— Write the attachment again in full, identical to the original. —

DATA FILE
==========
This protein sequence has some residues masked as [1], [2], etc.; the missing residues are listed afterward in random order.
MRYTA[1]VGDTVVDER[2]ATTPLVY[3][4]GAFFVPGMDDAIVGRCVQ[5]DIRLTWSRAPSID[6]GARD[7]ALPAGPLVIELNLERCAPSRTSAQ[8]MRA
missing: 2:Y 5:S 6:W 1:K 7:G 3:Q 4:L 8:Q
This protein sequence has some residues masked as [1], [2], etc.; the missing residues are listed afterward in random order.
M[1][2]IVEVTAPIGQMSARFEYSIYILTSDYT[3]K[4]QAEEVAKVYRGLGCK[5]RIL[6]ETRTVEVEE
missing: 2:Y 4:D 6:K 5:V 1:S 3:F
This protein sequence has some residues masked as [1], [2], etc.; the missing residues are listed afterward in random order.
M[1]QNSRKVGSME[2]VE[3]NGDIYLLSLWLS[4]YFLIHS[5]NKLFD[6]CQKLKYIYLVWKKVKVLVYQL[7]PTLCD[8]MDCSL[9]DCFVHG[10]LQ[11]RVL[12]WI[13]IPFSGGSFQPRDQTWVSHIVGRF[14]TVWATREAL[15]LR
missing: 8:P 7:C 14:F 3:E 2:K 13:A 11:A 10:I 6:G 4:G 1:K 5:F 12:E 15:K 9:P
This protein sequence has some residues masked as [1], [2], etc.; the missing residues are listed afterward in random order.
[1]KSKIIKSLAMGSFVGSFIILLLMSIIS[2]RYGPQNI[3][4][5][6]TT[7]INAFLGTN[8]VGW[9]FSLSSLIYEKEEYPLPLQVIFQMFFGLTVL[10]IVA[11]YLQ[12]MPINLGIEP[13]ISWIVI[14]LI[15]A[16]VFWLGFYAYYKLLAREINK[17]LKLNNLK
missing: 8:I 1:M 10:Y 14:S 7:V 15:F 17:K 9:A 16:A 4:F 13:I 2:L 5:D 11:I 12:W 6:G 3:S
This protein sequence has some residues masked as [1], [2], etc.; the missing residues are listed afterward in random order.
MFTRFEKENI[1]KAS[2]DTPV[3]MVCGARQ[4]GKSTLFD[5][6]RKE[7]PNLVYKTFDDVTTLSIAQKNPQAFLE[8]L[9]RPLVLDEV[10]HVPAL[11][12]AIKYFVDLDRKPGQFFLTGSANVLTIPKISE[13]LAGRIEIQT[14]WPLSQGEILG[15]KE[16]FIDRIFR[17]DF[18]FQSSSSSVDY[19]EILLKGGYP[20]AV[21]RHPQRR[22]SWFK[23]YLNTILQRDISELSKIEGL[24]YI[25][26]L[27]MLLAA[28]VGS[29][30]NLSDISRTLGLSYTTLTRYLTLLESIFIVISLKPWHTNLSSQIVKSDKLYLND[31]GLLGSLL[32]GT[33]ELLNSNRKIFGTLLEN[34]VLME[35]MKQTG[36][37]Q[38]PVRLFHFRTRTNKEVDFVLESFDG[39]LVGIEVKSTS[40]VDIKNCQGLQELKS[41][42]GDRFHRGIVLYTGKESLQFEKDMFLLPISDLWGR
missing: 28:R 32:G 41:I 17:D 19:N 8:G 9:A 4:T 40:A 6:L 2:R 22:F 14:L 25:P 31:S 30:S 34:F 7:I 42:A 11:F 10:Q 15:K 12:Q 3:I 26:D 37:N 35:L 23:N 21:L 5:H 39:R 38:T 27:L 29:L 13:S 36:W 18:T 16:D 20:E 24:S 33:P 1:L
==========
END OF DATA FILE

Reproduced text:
This protein sequence has some residues masked as [1], [2], etc.; the missing residues are listed afterward in random order.
MRYTA[1]VGDTVVDER[2]ATTPLVY[3][4]GAFFVPGMDDAIVGRCVQ[5]DIRLTWSRAPSID[6]GARD[7]ALPAGPLVIELNLERCAPSRTSAQ[8]MRA
missing: 2:Y 5:S 6:W 1:K 7:G 3:Q 4:L 8:Q
This protein sequence has some residues masked as [1], [2], etc.; the missing residues are listed afterward in random order.
M[1][2]IVEVTAPIGQMSARFEYSIYILTSDYT[3]K[4]QAEEVAKVYRGLGCK[5]RIL[6]ETRTVEVEE
missing: 2:Y 4:D 6:K 5:V 1:S 3:F
This protein sequence has some residues masked as [1], [2], etc.; the missing residues are listed afterward in random order.
M[1]QNSRKVGSME[2]VE[3]NGDIYLLSLWLS[4]YFLIHS[5]NKLFD[6]CQKLKYIYLVWKKVKVLVYQL[7]PTLCD[8]MDCSL[9]DCFVHG[10]LQ[11]RVL[12]WI[13]IPFSGGSFQPRDQTWVSHIVGRF[14]TVWATREAL[15]LR
missing: 8:P 7:C 14:F 3:E 2:K 13:A 11:A 10:I 6:G 4:G 1:K 5:F 12:E 15:K 9:P
This protein sequence has some residues masked as [1], [2], etc.; the missing residues are listed afterward in random order.
[1]KSKIIKSLAMGSFVGSFIILLLMSIIS[2]RYGPQNI[3][4][5][6]TT[7]INAFLGTN[8]VGW[9]FSLSSLIYEKEEYPLPLQVIFQMFFGLTVL[10]IVA[11]YLQ[12]MPINLGIEP[13]ISWIVI[14]LI[15]A[16]VFWLGFYAYYKLLAREINK[17]LKLNNLK
missing: 8:I 1:M 10:Y 14:S 7:V 15:F 17:K 9:A 16:A 4:F 13:I 2:L 5:D 11:I 12:W 6:G 3:S
This protein sequence has some residues masked as [1], [2], etc.; the missing residues are listed afterward in random order.
MFTRFEKENI[1]KAS[2]DTPV[3]MVCGARQ[4]GKSTLFD[5][6]RKE[7]PNLVYKTFDDVTTLSIAQKNPQAFLE[8]L[9]RPLVLDEV[10]HVPAL[11][12]AIKYFVDLDRKPGQFFLTGSANVLTIPKISE[13]LAGRIEIQT[14]WPLSQGEILG[15]KE[16]FIDRIFR[17]DF[18]FQSSSSSVDY[19]EILLKGGYP[20]AV[21]RHPQRR[22]SWFK[23]YLNTILQRDISELSKIEGL[24]YI[25][26]L[27]MLLAA[28]VGS[29][30]NLSDISRTLGLSYTTLTRYLTLLESIFIVISLKPWHTNLSSQIVKSDKLYLND[31]GLLGSLL[32]GT[33]ELLNSNRKIFGTLLEN[34]VLME[35]MKQTG[36][37]Q[38]PVRLFHFRTRTNKEVDFVLESFDG[39]LVGIEVKSTS[40]VDIKNCQGLQELKS[41][42]GDRFHRGIVLYTGKESLQFEKDMFLLPISDLWGR
missing: 28:R 32:G 41:I 17:D 19:N 8:G 9:A 4:T 40:A 6:L 2:R 22:F 14:L 25:P 31:S 30:S 34:F 7:I 42:A 11:F 10:Q 15:K 12:Q 3:I 26:D 37:N 35:L 23:N 21:L 5:H 39:R 38:T 27:L 29:L 13:S 36:W 18:T 16:D 20:E 24:S 33:P 1:L